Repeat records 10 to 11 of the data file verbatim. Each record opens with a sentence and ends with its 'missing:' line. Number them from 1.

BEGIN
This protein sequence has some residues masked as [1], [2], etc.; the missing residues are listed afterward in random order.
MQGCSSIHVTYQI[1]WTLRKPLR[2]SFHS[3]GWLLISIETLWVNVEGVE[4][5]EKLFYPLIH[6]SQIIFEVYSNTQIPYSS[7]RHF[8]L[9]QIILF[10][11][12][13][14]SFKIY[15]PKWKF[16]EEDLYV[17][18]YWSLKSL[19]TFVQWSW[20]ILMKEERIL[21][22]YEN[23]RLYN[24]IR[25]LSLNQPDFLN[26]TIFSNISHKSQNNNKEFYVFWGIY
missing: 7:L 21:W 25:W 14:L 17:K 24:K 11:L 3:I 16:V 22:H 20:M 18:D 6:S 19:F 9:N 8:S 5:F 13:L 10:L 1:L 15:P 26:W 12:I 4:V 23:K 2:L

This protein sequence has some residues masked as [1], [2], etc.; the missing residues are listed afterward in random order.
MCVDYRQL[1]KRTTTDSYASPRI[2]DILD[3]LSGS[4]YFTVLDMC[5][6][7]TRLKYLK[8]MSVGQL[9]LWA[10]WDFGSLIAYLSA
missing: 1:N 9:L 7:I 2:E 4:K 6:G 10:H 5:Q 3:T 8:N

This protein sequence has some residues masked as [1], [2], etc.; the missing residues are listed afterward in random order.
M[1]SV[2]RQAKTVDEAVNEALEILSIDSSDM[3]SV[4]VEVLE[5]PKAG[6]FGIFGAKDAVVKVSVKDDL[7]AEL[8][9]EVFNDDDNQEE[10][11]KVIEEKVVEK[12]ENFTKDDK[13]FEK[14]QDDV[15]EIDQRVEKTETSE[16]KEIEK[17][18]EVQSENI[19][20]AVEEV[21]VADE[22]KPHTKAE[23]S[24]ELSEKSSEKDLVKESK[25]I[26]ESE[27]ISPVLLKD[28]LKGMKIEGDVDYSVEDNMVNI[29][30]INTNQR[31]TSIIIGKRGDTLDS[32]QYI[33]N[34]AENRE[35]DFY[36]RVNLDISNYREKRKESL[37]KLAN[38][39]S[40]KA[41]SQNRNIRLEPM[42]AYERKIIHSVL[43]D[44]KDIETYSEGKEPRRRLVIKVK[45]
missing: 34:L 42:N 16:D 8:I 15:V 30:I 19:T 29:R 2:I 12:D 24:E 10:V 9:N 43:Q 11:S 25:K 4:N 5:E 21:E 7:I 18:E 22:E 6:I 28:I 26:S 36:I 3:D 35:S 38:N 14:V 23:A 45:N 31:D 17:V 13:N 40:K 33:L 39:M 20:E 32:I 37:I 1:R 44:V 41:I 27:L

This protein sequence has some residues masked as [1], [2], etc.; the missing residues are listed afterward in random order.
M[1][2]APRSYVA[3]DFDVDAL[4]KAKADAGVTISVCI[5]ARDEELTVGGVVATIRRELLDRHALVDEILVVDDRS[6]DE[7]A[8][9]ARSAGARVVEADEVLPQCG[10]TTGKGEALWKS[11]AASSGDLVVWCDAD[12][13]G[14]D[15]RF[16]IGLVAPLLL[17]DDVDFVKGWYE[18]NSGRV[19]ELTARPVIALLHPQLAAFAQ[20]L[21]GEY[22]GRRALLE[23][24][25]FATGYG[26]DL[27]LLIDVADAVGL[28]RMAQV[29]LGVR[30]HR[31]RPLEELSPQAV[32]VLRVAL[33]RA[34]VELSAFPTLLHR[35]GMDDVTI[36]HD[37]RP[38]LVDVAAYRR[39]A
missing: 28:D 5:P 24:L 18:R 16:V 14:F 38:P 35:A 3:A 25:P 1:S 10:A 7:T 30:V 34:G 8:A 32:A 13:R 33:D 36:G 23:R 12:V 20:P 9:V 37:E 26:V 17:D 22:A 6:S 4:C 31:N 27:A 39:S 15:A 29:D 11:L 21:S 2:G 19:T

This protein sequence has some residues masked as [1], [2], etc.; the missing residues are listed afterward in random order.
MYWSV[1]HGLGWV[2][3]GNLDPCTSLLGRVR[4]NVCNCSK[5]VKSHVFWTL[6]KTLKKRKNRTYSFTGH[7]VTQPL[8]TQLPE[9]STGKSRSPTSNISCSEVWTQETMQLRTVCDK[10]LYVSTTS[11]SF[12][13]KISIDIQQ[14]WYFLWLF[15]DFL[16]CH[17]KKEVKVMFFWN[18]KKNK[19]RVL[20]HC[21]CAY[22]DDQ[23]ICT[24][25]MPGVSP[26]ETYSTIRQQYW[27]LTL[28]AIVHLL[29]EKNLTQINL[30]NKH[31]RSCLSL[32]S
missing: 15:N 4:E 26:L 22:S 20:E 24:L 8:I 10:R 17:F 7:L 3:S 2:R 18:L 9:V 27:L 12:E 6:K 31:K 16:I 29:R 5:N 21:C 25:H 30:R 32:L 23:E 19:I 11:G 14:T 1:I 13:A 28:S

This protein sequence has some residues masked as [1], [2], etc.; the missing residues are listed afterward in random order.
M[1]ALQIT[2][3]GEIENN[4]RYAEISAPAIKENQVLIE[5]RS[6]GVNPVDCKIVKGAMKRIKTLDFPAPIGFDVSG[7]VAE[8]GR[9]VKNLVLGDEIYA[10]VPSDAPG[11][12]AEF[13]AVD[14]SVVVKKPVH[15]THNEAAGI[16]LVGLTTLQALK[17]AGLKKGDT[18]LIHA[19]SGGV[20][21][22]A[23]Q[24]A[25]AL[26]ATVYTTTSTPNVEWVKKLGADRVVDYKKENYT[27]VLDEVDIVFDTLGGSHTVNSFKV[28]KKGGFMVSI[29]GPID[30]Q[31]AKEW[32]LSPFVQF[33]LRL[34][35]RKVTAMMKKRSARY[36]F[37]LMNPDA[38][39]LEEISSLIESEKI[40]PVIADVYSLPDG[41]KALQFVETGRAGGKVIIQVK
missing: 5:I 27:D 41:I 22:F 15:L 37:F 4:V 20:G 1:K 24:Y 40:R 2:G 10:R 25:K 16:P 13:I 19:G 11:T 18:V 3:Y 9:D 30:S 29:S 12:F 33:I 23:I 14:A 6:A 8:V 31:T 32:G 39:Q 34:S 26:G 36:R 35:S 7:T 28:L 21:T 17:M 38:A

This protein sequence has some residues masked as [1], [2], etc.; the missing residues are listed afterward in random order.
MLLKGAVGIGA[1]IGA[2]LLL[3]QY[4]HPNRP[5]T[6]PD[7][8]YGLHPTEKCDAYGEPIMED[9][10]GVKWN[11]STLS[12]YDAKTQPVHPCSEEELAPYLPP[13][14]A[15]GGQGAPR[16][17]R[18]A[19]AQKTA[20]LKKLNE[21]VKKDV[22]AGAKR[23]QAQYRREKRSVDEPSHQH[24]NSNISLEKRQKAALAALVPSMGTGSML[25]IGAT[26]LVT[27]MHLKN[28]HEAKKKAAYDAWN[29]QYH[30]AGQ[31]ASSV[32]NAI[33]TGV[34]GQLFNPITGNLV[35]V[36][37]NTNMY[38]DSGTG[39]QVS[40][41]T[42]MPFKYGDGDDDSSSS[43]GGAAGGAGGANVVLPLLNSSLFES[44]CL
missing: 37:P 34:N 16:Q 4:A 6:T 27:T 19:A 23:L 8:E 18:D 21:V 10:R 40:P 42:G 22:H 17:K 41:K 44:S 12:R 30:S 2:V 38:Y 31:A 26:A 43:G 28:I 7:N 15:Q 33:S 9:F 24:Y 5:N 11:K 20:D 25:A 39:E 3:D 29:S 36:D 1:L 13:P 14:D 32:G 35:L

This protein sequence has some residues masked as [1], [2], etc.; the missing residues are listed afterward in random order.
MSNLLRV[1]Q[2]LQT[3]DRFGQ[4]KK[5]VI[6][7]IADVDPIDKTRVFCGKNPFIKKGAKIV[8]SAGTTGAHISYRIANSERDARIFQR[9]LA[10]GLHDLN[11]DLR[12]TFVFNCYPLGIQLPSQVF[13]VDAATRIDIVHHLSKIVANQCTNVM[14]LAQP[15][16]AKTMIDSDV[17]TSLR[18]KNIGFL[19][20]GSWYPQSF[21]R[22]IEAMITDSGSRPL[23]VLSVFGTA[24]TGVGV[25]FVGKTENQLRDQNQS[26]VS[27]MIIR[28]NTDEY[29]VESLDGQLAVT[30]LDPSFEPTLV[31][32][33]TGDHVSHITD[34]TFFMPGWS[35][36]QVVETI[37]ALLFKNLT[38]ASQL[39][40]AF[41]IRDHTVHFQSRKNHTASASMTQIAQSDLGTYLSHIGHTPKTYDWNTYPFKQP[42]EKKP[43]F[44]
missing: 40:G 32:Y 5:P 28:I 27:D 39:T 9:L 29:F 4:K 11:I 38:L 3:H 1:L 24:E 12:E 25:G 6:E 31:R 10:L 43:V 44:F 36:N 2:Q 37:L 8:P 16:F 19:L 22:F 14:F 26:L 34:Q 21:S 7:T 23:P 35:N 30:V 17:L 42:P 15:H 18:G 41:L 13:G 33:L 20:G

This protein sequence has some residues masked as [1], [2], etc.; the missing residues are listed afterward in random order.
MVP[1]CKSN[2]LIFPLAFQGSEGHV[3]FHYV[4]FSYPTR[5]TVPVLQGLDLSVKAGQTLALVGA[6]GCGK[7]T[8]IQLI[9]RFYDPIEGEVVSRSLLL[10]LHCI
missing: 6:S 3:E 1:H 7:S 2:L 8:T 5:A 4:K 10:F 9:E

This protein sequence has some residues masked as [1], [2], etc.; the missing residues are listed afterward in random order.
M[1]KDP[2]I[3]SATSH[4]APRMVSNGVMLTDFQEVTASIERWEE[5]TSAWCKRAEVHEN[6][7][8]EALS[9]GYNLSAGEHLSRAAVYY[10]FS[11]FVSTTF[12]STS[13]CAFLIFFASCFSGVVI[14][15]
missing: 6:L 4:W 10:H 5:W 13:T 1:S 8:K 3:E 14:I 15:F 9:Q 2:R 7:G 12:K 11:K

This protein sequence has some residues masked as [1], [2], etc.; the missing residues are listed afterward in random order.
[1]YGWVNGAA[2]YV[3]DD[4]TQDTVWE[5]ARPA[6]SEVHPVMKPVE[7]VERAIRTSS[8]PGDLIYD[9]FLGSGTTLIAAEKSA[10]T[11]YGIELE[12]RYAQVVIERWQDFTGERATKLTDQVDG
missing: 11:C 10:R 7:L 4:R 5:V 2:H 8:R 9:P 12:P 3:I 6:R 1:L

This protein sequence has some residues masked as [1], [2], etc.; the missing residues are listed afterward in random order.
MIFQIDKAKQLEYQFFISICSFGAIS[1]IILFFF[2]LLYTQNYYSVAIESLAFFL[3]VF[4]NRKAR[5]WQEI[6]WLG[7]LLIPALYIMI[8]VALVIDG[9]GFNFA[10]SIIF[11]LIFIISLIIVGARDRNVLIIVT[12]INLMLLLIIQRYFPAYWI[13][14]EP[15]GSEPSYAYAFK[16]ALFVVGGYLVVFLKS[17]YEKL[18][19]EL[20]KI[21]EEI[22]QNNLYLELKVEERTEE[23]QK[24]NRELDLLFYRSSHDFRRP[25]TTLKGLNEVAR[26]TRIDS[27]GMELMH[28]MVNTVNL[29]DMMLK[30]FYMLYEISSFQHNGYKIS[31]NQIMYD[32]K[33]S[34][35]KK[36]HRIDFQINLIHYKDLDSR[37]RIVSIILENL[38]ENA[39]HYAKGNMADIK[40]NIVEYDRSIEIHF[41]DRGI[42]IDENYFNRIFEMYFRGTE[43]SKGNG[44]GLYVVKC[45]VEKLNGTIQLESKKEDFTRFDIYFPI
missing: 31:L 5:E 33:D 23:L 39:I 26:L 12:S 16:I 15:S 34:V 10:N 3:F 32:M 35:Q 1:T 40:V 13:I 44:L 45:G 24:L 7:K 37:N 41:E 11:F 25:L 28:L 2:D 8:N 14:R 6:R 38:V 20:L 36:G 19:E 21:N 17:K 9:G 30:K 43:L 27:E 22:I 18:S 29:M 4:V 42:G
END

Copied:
This protein sequence has some residues masked as [1], [2], etc.; the missing residues are listed afterward in random order.
M[1]KDP[2]I[3]SATSH[4]APRMVSNGVMLTDFQEVTASIERWEE[5]TSAWCKRAEVHEN[6][7][8]EALS[9]GYNLSAGEHLSRAAVYY[10]FS[11]FVSTTF[12]STS[13]CAFLIFFASCFSGVVI[14][15]
missing: 6:L 4:W 10:H 5:W 13:T 1:S 8:K 3:E 14:I 15:F 9:Q 2:R 7:G 12:K 11:K

This protein sequence has some residues masked as [1], [2], etc.; the missing residues are listed afterward in random order.
[1]YGWVNGAA[2]YV[3]DD[4]TQDTVWE[5]ARPA[6]SEVHPVMKPVE[7]VERAIRTSS[8]PGDLIYD[9]FLGSGTTLIAAEKSA[10]T[11]YGIELE[12]RYAQVVIERWQDFTGERATKLTDQVDG
missing: 11:C 10:R 7:L 4:R 5:V 2:H 8:R 9:P 12:P 3:I 6:R 1:L